- The prison’s alarm system sent off so many false alarms that prison guards simply began ignoring them.
- Eight of the floodlights used on the prison yard were burnt out.
- Prison guards weren’t properly armed, nor were they properly trained with firearms.
- 75 percent of all inmates in the facility did not have the appropriate identification.
The Prison-Industrial Complex: While it’s certainly true that government-run prisons are far from perfect, and often have budgetary issues, it’s hard to ignore the potential corner-cutting that may have led to this escape and the subsequent deaths.
Then, of course, there was the “kids for cash” scandal. The short version of the story is that two judges in Pennsylvania were receiving kickbacks for sending children to private prison facilities.
Millions of dollars were processed to the two judges for giving out prison time for such offenses as mocking an assistant principal on MySpace and trespassing in an abandoned building.
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The Prison-Industrial Complex: The two judges were sentenced to a combined 45.5 years in prison. Every juvenile offender who appeared before the judges had their convictions overturned, and a class action lawsuit is currently pending.
Unsurprisingly, cost-benefit analysis of private prisons tend to have a “both sides” feel about them. Studies funded by the industry frequently tout the cost benefits of private operation. Studies funded by state-funded institutions, such as universities, tend to paint private prisons as bloated and inefficient. Prison Guard Unions and Private Prisons Lobbying Elected Officials.
The Prison-Industrial Complex: Anywhere government money is being spent or the state is picking winners and losers, there you will find lobbying.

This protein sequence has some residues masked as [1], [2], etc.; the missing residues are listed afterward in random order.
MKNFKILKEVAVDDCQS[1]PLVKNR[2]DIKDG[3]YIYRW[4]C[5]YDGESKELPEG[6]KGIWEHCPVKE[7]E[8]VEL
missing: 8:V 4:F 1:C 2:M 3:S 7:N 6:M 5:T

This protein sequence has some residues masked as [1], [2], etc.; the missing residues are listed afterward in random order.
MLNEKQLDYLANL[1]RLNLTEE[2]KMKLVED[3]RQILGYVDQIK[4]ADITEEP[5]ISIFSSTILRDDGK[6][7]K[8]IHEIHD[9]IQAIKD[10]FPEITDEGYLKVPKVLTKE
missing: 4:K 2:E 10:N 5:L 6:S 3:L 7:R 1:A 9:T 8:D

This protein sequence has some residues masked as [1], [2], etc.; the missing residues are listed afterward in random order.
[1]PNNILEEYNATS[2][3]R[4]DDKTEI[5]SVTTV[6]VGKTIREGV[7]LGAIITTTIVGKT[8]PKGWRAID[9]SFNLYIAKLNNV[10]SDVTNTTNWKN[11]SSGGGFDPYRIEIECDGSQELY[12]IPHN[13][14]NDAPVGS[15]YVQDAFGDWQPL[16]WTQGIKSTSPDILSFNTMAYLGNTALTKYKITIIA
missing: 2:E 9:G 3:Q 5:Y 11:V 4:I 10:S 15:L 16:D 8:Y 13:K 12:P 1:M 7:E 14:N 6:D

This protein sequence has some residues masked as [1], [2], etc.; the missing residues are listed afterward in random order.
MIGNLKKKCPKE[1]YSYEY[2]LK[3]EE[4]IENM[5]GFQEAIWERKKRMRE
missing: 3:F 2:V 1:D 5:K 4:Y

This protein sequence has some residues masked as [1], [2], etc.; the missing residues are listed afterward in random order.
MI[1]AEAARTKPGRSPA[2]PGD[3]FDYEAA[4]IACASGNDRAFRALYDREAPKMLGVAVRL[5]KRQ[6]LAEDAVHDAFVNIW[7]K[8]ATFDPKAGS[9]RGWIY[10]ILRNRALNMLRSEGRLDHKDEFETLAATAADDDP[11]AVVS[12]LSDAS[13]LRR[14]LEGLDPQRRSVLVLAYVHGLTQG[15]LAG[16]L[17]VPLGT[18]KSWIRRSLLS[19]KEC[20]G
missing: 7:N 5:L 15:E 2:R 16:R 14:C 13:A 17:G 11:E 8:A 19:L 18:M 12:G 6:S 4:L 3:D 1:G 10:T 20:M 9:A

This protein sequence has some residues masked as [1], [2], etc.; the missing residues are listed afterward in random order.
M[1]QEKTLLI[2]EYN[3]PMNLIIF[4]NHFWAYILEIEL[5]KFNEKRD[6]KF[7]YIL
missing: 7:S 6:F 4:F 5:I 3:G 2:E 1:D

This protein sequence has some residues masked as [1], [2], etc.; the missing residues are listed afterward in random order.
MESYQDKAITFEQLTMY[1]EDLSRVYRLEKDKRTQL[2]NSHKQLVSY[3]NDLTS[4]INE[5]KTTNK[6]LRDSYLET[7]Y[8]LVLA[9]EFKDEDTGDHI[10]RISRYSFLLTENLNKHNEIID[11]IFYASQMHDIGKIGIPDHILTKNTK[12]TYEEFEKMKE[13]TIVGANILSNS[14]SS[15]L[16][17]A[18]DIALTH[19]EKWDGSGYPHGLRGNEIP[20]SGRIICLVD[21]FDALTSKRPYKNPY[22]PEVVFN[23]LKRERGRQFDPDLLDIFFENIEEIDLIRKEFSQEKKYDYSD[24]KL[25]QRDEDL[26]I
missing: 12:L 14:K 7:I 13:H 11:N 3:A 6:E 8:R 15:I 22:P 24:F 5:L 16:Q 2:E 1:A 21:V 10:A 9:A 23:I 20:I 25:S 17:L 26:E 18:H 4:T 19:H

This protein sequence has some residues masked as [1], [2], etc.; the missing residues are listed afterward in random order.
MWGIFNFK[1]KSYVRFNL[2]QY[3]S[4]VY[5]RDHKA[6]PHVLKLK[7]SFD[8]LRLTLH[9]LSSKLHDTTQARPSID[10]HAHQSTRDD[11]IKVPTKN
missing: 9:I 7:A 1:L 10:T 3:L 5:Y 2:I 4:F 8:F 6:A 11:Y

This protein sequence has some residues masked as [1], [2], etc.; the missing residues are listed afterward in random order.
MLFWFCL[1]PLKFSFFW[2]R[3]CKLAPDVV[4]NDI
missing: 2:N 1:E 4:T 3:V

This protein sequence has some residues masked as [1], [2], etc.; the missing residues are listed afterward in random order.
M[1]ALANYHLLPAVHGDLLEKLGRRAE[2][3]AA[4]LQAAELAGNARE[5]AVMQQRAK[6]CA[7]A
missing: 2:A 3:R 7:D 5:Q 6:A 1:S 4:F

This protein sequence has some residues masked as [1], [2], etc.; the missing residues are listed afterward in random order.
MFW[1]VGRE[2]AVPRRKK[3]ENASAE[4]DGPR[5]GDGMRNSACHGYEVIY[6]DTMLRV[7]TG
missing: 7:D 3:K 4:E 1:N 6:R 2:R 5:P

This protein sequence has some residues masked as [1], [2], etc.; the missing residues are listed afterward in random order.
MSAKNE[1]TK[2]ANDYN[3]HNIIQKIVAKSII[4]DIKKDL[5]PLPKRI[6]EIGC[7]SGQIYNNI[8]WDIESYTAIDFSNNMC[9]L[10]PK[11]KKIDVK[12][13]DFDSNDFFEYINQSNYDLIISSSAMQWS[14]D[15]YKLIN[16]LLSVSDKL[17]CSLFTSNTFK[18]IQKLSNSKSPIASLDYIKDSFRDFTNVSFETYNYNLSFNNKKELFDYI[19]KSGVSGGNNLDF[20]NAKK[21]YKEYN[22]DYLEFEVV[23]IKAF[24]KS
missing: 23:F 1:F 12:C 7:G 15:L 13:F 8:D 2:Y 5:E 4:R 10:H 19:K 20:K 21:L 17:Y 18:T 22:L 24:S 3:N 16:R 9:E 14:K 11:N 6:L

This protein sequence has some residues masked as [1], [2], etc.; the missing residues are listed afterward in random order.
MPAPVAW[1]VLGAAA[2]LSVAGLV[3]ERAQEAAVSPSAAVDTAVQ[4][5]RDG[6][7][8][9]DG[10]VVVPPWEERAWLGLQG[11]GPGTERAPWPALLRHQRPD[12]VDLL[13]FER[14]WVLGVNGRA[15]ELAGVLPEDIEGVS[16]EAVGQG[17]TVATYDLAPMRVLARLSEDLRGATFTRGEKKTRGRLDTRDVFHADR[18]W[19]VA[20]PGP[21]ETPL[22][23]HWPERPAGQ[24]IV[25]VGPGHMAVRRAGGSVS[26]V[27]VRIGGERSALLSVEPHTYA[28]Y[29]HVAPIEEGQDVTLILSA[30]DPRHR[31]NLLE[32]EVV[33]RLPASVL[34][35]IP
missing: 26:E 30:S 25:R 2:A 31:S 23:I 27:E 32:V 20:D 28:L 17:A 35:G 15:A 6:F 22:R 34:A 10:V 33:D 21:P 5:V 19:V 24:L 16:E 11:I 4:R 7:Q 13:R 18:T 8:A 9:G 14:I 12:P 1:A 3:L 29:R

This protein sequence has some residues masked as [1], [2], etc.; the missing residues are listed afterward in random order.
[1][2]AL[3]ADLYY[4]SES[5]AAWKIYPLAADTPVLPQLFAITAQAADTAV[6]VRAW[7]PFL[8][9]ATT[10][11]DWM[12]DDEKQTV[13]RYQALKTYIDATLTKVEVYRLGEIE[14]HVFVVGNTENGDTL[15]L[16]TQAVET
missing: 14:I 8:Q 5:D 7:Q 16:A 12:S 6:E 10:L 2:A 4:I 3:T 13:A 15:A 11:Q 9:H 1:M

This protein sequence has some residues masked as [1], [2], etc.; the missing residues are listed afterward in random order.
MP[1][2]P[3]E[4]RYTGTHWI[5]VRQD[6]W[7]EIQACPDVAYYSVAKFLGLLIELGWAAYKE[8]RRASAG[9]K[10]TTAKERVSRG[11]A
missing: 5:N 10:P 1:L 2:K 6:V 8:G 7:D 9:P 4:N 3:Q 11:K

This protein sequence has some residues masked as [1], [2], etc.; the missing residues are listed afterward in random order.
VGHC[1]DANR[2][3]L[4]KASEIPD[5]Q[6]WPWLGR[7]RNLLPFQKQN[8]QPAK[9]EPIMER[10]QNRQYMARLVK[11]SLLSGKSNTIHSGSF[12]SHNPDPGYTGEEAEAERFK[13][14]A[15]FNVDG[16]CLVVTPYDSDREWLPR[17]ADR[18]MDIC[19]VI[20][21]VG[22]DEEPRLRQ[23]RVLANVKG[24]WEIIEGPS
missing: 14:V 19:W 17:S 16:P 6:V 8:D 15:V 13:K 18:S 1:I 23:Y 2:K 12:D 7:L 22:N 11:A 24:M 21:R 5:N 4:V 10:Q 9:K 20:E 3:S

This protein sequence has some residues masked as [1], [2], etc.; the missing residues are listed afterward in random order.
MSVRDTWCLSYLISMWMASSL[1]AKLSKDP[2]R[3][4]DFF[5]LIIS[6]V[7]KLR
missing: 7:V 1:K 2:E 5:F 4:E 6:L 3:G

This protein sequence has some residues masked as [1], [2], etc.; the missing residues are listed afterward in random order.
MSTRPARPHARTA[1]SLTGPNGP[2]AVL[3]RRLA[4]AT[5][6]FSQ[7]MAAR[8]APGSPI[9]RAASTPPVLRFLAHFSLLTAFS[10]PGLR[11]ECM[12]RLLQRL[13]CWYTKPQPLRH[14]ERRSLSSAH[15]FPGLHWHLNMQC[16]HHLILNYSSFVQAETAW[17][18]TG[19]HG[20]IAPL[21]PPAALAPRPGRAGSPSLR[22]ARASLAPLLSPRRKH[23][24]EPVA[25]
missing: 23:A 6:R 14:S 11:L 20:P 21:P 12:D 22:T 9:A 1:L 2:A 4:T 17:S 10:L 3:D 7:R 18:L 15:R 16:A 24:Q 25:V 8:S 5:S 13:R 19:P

Like the military-industrial complex, private prisons are no exception to this rule. The two largest private prison corporations have put more than $10 million into electing favorable candidates since 1989, and more than $25 million into lobbying.
Marco Rubio is an excellent example of the power of the private prison lobby. He has very close ties to the GEO Group, the second-largest for-profit prison company in the United States.
GEO was the recipient of a state contract for a $110 million prison during Rubio’s tenure as the Speaker of the House in Florida. This right after Rubio hired an economic consultant with close ties to the company, which has donated nearly $40,000 to his various political campaigns as of 2015. This makes him the politician with the closest financial relationship to the private prisons industry.
The private incarceration industry has stepped up their lobbying game during the Trump Administration, with the GEO Group spending $1.3 million on lobbying between January and September 2017. That topped the total from the previous year, which was $1 million.
The timing of the increase in lobbying funds is worth considering. Immigration and Customs Enforcement (ICE) was looking to build five new detention centers at the time.
Unsurprisingly, companies started lobbying hard to be the ones to build and operate these new facilities. That’s over 54,000 beds. What’s more, ICE is the number-one customer for the GEO Group, which is based in Florida.
Rubio is hardly the only politician to receive funding from private prison companies – which claim to never attempt to influence policy in any way other than trying to get contracts for private prison operation. Chuck Schumer has received over $100,000 in donations from both the GEO Group and CCA.
While private prison operations companies claim they do not attempt to influence public policy beyond trying to get those lucrative contracts, the same cannot be said for prison guard unions.
The California prison guards union spent $100,000 in 1994 trying to get the three strikes law passed. This was the first of its kind, but quickly became the gold standard across the nation. 28 states have such laws as of 2018. The same union spent over $1 million to defeat Prop 5, which, if passed, would have reduced sentences for nonviolent crimes and created more drug addiction treatment resources in the state. Another $1 million was spent to defeat Prop 66, a measure designed to reduce the number of crimes carrying mandatory life sentences.
Modern Prison Labor
The Prison-Industrial Complex: Because compulsory, unpaid prison labor is not prohibited by the United States Constitution, some have argued that prison labor is a continuation of chattel slavery.